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OxTEC: Literature review on elections, political campaigning and democracy

25 September 2019

Working Papers & Data Memos

Oxford Technology and Elections Commission (OxTEC) have released a literature review looking at how scholars have theorized the influence of digital technology on democracy. The report summarizes scholarly texts on a few key topics: political communication theory in a digital age, surveillance and privacy, algorithms and bias, the attention economy, and historical thought concerning information environments...

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OxTEC: A report on anti-disinformation initiatives

22 August 2019

Working Papers & Data Memos

Oxford Technology and Elections Commission (OxTEC) has released their first report, written and researched by BBC Monitoring’s specialist Disinformation Team. The report investigates fake news landscapes around the world and analyses a range of measures adopted by governments to combat disinformation. The analysis provides geopolitical context with timely, relevant examples from 19 countries in four continents (with a particular focus on European nations)...

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News and Information over Facebook and WhatsApp during the Indian Election Campaign

13 May 2019

Working Papers & Data Memos

Social media platforms have become an important source of political news and information for voters in India’s national election. To evaluate the quality of sources and images being shared, we examine the patterns of content circulation on Facebook and WhatsApp with a large sample of data collected over a two month period in advance of the elections. We find that (1) more than a quarter of the content shared by the Bharatiya Janata Party (BJP) and a fifth of the content shared by the Indian National Congress (INC) is junk news, while the Samajwadi and Bahujan Samaj Party (SP-BSP) shares very little sensational, extremist, or conspiratorial content. (2) For visual content being shared in our sample of WhatsApp groups, a third of the BJP’s images, a quarter of the INC’s images, and a tenth the SP-BSP’s images were catalogued as divisive and conspiratorial. Comparing the platforms, we find that (3) misinformation on WhatsApp primarily takes the form of visual content, while misinformation on Facebook involves links to sensational, extremist, and conspiratorial news sites and visual content. On a positive note, (4) we observed very limited amounts of hate speech, gore or pornography in either platform samples. Yet in comparison with other recent international elections, (5) the proportion of polarizing political news and information in circulation over social media in India is worse than all of the other country case studies we have analysed, except the US Presidential election in 2016...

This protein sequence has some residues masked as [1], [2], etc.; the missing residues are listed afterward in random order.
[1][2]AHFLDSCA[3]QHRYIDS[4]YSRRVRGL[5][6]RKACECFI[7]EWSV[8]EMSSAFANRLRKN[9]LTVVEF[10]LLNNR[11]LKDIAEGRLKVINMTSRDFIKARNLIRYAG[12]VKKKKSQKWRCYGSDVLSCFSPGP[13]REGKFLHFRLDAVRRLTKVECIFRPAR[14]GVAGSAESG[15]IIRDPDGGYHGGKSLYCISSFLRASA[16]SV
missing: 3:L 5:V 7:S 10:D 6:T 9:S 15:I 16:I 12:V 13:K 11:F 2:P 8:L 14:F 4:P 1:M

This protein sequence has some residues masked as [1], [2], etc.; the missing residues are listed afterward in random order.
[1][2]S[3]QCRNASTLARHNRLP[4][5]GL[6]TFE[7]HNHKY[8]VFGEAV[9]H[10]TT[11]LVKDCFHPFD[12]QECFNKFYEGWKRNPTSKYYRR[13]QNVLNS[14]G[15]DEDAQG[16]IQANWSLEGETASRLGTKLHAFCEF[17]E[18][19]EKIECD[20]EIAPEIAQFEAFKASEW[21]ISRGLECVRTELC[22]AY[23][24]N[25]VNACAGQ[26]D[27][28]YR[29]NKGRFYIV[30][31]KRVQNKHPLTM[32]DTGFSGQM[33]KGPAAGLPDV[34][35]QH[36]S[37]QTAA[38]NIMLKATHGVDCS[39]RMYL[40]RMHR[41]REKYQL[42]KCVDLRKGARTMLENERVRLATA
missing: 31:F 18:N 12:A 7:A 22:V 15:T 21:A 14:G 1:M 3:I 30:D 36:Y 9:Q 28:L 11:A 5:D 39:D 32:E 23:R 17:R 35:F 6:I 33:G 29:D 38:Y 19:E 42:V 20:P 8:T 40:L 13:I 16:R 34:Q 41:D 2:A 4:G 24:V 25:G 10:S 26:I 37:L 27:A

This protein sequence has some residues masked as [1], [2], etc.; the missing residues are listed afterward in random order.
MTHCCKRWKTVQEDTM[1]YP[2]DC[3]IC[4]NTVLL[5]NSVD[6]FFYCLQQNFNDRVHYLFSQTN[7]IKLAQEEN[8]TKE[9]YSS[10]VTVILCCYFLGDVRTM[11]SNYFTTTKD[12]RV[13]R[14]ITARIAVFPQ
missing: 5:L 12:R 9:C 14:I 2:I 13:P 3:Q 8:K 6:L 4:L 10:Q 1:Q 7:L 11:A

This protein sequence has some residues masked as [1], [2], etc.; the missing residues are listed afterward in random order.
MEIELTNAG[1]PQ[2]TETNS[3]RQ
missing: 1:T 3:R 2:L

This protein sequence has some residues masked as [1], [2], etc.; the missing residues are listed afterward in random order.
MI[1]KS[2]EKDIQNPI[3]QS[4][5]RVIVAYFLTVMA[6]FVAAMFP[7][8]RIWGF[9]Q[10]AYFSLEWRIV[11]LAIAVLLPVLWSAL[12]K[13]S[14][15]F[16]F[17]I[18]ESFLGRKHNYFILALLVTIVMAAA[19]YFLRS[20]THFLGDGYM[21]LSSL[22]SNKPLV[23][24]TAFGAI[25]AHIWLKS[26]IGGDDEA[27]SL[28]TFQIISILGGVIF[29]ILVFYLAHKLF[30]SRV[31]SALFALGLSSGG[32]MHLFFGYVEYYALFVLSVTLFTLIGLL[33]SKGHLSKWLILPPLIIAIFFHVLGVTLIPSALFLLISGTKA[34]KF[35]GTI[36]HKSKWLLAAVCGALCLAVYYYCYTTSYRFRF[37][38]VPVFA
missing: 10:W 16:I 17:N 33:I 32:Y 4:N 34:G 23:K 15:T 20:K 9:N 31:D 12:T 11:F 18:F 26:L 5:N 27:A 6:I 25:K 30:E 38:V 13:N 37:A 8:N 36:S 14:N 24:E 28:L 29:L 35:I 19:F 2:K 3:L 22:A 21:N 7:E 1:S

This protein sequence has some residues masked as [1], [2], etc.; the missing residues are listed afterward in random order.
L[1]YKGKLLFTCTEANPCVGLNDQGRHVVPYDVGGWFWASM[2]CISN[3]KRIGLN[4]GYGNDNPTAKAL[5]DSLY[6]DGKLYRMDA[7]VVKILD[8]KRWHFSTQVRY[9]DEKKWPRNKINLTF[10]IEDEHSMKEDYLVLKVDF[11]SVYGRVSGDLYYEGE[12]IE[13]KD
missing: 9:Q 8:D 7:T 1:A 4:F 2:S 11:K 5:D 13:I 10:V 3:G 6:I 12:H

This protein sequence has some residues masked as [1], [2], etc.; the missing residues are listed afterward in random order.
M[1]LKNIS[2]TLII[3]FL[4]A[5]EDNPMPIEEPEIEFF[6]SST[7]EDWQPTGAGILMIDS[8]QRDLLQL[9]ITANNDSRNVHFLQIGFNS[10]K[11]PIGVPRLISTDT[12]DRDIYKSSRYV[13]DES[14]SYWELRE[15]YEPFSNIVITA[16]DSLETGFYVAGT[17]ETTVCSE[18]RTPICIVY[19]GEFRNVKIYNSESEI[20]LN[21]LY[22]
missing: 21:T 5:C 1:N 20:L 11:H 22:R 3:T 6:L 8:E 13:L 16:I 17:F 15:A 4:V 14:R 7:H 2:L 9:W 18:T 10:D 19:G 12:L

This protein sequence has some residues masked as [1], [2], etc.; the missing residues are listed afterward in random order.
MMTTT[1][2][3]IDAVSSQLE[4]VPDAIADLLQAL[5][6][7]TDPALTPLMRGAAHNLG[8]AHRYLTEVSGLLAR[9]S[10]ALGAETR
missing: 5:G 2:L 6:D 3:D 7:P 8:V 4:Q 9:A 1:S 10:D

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Iranian Digital Interference in the Arab World

3 April 2019

Working Papers & Data Memos

Iranian interference in the politics of Arab countries has become more self-evident since the Arab Spring of 2011. Iran has been trying to widen its influence in the region in a political confrontation with Saudi Arabia. In October 2018, Twitter released 770 accounts with potential Iranian origins. In this study, we examine Arabic-language tweets from these 770 accounts linked to Iran. We find that: (1) Arabic is the third most used language in the Iranian data set; (2) Arabic tweets were not aiming to socially engage with other Arab users but rather to promote certain websites, and more than 69% of the links are to pro-Iran Arabic-language news websites; (3) the most widely shared websites extracted from Arabic tweets in our data set push an Iranian political narrative, including criticism of Saudi Arabia and support of the Syrian President Bashar al-Assad...

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Polarisation and the use of technology in political campaigns and communication

11 March 2019

Working Papers & Data Memos

This report offers a comprehensive overview of the relationship between technology, democracy and the polarisation of public discourse. Technology is inherently political, and the ways in which it is designed and used have ongoing implications for participation, deliberation, and democracy. Algorithms, automation, big data analytics and artificial intelligence are becoming increasingly embedded in everyday life in democratic societies; this report provides an in-depth analysis of the technological affordances that enhance and undermine political decision-making, both now and in the future. To conclude, we formulate principles and policy options for fostering a better relationship between digital technology and public life...

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What is platform governance?

11 February 2019

Academic Articles

The article ‘What is platform governance?’ by Robert Gorwa was published in Information, Communication & Society, with support from the Computational Propaganda Project. ..

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Government Responses to Malicious Use of Social Media

21 January 2019

Working Papers & Data Memos

The following paper was published by the NATO STRATCOM Centre of Excellence as a part of their series on ‘Countering the Malicious Use of Social Media.’ You can read the paper on their website here..